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Race & Hollywood: Asian Images in Film (Tuesdays & Thursdays in June)
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The Good Earth

The Good Earth

Monday January, 12 2015 at 12:00 PM

Films in BOLD will Air on TCM *  |   VIEW TCMDb ENTRY


Based on Pearl S. Buck's 1931 novel, The Good Earth (1937) was the first of the author's works to be adapted for the screen. Buck, renowned for her depiction of Asian history and culture, was awarded a Pulitzer Prize for her novel, which remained on the bestseller list for two years. The overwhelming success of the book drew the attention of Irving Thalberg, famed production head at MGM, who saw an opportunity to make a truly epic film. Reportedly, Thalberg had a difficult time convincing Louis B. Mayer of the movie's potential, however. During the initial discussion of the project, Mayer was quoted as asking, "Who wants to see a picture about Chinese farmers?"

It was Thalberg who convinced Mayer of the book's merits, describing the awesome struggles overcome by a husband and wife who draw both triumph and despair from the land that they love. He persuaded Mayer of the film's potential and successfully embarked on a massive production to portray the seemingly insurmountable obstacles faced by a family in a small province of China. Through his vision, persistence and no small amount of money, Thalberg was able to produce an amazing facsimile of the grueling hardships faced by the simple farming family, including famine, revolution and swarms of locusts.

The film's budget was $2.8 million, a small fortune at the time, and took three years to make. Although Pearl Buck intended the film to be cast with all Chinese or Chinese American actors, the studio opted to use established American stars, tapping Paul Muni and Luis Rainier for the lead roles. Both had won Oscars® the previous year; Rainier for her role in The Great Ziegfield and Muni for the lead in The Story of Louis Pasteur. When questioned about his choice of the American actors, Thalberg responded by saying, "I'm in the business of creating illusions."

To foster this illusion, both Rainier and Muni visited San Francisco's Chinatown to observe the customs of the people there. When altering his physical appearance, Paul Muni avoided the obvious; he did not assume the "slanted-eyed look". Instead he employed more subtle techniques, shaving off half of his eyebrows and part of his scalp hair and losing a substantial amount of weight. The most notable shift in the actor is in the way that he moves. He seems to change his entire persona, capturing even the most subtle nuances to transform himself into a rural Chinese peasant. As for Luis Ranier, her part involved fewer lines than most of the other characters but relies more heavily on the use of expressions and movement.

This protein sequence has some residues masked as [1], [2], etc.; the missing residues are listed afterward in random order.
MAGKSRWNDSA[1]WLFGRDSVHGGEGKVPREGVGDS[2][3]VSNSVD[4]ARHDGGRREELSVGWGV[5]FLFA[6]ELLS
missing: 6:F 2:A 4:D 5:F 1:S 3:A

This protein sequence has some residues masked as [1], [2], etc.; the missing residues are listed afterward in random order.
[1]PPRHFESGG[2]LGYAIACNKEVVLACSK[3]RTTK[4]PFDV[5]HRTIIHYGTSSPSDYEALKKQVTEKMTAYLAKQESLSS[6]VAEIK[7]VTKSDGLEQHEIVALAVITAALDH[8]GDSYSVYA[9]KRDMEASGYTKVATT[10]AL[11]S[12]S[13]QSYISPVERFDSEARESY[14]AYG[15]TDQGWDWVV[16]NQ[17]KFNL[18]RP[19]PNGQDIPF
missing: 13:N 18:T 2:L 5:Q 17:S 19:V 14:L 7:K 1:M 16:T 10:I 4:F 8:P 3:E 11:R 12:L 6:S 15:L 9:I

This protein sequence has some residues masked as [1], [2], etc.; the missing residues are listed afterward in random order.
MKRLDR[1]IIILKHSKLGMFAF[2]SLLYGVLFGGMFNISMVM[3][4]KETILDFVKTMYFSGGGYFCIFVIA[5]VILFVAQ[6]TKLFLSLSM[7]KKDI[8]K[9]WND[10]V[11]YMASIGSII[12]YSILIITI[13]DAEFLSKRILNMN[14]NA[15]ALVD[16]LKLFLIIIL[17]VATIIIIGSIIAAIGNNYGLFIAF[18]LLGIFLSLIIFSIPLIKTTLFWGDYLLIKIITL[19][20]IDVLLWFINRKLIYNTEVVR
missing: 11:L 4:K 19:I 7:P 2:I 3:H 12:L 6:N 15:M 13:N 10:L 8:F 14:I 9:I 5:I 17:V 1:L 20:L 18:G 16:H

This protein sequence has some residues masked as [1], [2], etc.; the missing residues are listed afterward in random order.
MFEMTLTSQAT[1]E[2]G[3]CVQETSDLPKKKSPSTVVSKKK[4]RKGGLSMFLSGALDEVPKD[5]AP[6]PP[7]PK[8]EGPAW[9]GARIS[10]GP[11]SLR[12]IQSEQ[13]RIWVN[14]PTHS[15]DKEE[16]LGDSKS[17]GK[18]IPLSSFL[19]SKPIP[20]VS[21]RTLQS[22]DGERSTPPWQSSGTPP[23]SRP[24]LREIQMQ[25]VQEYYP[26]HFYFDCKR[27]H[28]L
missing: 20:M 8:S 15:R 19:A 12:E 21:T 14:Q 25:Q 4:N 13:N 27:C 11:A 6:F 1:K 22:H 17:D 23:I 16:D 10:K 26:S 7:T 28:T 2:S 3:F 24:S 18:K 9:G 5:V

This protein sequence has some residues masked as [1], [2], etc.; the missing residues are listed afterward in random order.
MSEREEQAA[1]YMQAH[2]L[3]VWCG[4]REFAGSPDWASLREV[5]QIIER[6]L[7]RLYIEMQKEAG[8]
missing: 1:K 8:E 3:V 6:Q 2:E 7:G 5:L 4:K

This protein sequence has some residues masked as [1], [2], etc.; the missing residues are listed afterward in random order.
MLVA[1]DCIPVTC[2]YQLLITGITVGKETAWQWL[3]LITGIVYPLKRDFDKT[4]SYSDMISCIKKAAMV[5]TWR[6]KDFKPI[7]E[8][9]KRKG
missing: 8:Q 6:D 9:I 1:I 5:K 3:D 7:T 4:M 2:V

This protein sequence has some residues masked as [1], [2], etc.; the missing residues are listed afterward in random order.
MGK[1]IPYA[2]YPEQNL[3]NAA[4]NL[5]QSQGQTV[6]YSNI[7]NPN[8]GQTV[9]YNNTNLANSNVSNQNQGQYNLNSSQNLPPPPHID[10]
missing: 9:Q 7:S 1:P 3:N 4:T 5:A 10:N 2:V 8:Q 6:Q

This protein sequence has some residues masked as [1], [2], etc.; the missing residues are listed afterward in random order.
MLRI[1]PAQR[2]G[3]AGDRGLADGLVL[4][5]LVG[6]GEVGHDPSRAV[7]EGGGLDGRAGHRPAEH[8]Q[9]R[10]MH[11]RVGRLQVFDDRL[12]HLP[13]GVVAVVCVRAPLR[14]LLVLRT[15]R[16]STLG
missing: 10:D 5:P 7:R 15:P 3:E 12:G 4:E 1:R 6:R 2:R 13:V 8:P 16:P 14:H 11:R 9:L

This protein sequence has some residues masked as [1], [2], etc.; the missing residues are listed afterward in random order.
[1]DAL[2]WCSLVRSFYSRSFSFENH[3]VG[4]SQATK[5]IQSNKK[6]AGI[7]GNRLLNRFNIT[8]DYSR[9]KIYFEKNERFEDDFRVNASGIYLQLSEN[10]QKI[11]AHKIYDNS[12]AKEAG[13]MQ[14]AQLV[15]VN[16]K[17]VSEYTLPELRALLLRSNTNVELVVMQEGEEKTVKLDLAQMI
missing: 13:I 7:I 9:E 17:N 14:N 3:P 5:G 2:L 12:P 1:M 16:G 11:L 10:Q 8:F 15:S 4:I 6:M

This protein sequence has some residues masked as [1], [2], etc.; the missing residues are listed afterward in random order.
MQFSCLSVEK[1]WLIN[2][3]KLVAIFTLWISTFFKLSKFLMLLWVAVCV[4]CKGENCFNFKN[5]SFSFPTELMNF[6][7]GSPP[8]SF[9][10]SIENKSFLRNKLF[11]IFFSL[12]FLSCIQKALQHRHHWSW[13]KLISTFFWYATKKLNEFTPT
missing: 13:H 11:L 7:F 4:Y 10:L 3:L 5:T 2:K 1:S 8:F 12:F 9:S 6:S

At the time, Rainier was somewhat of a nonconformist in Hollywood, often appearing in public without makeup and wearing slacks as opposed to the requisite dress and heels. She was very critical of the film industry and quite vocal about her beliefs, stating that she was, above all, a stage actress and not interested in celebrity for its own sake. When she was nominated for an Academy Award® as Best Actress for her role in this movie, she insulted Academy members by stating that she would not attend the ceremonies, unless she was guaranteed an award. When Louis B. Mayer heard Rainier was staying home the night of the ceremony he was furious. He sent officials from the studio to Rainier's home where she was found wearing pajamas and curlers in her hair. She was instructed to dress immediately and then taken to the Awards dinner. The actress did win the Oscar® and accepted the award appearing only slightly disheveled.

The Good Earth was nominated for a total of five Academy Awards® including Best Picture, Best Direction (Sidney Franklin), Best Cinematography (Karl Freund), and Best Film Editing (Basil Wrangell). In addition to the Best Actress award, the film won for Best Cinematography.

Irving Thalberg died in 1936, just months before filming of The Good Earth was complete, never able to see his vision fully realized. Although he never credited himself on any picture, saying "credit you give yourself is not worth having," Louis B. Mayer made the following dedication at the beginning of the movie: "To the memory of Irving Grant Thalberg. We dedicate this picture, his last great achievement."

It was this same year that the Academy initiated the Irving G. Thalberg Memorial Award. The award is given to recognize "the most consistent high level of production achievement for an individual producer" and continues to be a coveted honor today.

Producer: Irving Thalberg, Albert Lewin
Director: Victor Fleming (uncredited), Sidney Franklin, Gustav Machaty (uncredited)
Screenplay: Pearl S. Buck (novel), Talbot Jennings, Tess Slesinger, Claudine West Art Direction: Cedric Gibbons
Cinematography: Karl Freund
Film Editing: Basil Wrangell
Original Music: Herbert Stothart
Principal Cast: Paul Muni (Wang), Luise Rainer (O-Lan), Walter Connolly (Uncle), Tilly Losch (Lotus), Charley Grapewin (Old Father), Jessie Ralph (Cuckoo), Soo Yong (Aunt), Keye Luke (Elder Son), Roland Lui (Younger Son).
BW-139m. Closed captioning. Descriptive Video.

by Mary Anne Melear VIEW TCMDb ENTRY

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